Educational Videos and Webinars
The videos and recorded webinars shown below were created by USU Extension specialists to highlight identification and management of common insects and diseases found in Utah.
Pests of Fruits and Vegetables
How to Prepare Your Garden for Winter
If you let plant debris or residue stand, you’re allowing for the possibility of all sorts of problems next season.
Plant debris can harbor different fungal blights or overwintering insects.
Assembling a Plastic Orange Delta Trap
We recommend using a plastic orange delta trap for monitoring certain moth species. They last for years, are easy to assemble and hang, and the orange color does not attract bees.
Controlling Earwigs Using Traps
Because earwigs do not travel far, mass trapping is often the best method of control. Learn about three simple options to trap for this common pest of vegetables and fruits from Entomologist, Diane Alston.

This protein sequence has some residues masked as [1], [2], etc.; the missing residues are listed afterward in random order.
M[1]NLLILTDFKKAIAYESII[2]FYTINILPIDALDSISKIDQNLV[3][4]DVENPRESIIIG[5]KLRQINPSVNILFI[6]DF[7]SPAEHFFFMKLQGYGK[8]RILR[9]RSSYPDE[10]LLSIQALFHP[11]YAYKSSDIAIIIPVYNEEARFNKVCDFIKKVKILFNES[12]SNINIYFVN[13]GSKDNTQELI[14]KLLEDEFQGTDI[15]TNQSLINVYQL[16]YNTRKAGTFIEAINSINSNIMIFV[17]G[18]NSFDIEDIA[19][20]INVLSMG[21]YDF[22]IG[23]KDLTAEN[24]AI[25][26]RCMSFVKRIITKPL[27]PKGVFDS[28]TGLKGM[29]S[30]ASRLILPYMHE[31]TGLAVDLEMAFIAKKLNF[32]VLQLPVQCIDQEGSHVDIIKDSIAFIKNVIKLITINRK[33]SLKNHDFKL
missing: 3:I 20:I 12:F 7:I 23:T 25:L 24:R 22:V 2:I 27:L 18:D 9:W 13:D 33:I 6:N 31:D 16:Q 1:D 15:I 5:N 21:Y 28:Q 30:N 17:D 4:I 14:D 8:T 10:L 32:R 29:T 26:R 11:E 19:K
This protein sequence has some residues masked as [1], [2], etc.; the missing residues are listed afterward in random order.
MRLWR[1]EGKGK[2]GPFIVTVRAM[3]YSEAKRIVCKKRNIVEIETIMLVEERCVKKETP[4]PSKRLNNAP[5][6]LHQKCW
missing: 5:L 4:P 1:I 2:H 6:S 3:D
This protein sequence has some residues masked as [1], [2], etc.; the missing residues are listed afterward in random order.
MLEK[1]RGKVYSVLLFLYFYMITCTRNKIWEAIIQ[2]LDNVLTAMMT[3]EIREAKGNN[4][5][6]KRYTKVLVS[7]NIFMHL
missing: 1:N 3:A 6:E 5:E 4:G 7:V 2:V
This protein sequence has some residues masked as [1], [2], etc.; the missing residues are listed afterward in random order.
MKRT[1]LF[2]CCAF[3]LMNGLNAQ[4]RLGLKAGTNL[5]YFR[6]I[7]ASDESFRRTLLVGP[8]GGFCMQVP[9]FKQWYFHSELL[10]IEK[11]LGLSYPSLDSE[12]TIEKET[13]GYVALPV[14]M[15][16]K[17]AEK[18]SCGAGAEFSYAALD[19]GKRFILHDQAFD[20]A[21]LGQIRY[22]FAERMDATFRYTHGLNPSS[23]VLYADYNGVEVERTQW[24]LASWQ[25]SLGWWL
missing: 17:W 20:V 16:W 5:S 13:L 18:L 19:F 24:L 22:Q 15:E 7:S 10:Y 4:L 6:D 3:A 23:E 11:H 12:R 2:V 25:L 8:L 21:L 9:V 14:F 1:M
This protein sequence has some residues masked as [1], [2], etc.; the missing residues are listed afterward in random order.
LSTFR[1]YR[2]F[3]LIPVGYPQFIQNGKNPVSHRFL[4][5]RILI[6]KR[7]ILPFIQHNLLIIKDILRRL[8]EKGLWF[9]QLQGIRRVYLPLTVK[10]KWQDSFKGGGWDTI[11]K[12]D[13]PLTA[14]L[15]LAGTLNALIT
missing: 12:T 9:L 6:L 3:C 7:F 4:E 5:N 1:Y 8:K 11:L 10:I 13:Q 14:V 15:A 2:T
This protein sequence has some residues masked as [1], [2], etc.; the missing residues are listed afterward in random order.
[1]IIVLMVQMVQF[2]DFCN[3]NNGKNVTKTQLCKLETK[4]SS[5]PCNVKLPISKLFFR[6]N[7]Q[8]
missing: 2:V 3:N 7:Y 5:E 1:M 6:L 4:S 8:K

Identifying Greater Peachtree Borer on a Trap
Greater peachtree borer is not the only moth attracted to the lure, so it is helpful to know the key characteristics in identifying this moth on the trap's sticky liner.
Making a Beating Tray
A beating tray should be used by every good fruit grower to quickly monitor for the presence of mites, aphids, thrips, leafrollers, and more. They are easy to make from a window screen frame, fabric, and a wooden stick.
Trapping and Identifying Spotted Wing Drosophila
Spotted wing drosophila is a new pest to Utah; larvae (maggots) feed on the flesh of a wide variety of fruits. Entomologist Cory Stanley discusses how to make your own trap and how to identify adults.
Pests of Ornamental Plants
Pests of Forage and Field Crops
Alfalfa Sweep Net Sampling
Scouting for alfalfa weevil and aphids is important to know when to treat. Entomologist Ricardo Ramirez demonstrates sweep sampling and the use of thresholds for key insects in alfalfa.
Tips for Avoiding Bed Bugs while Traveling
Entomologist Ryan Davis discusses safe travel techniques to avoid falling prey to bed bugs, and how to minimize the chances of bringing bed bugs back to the home.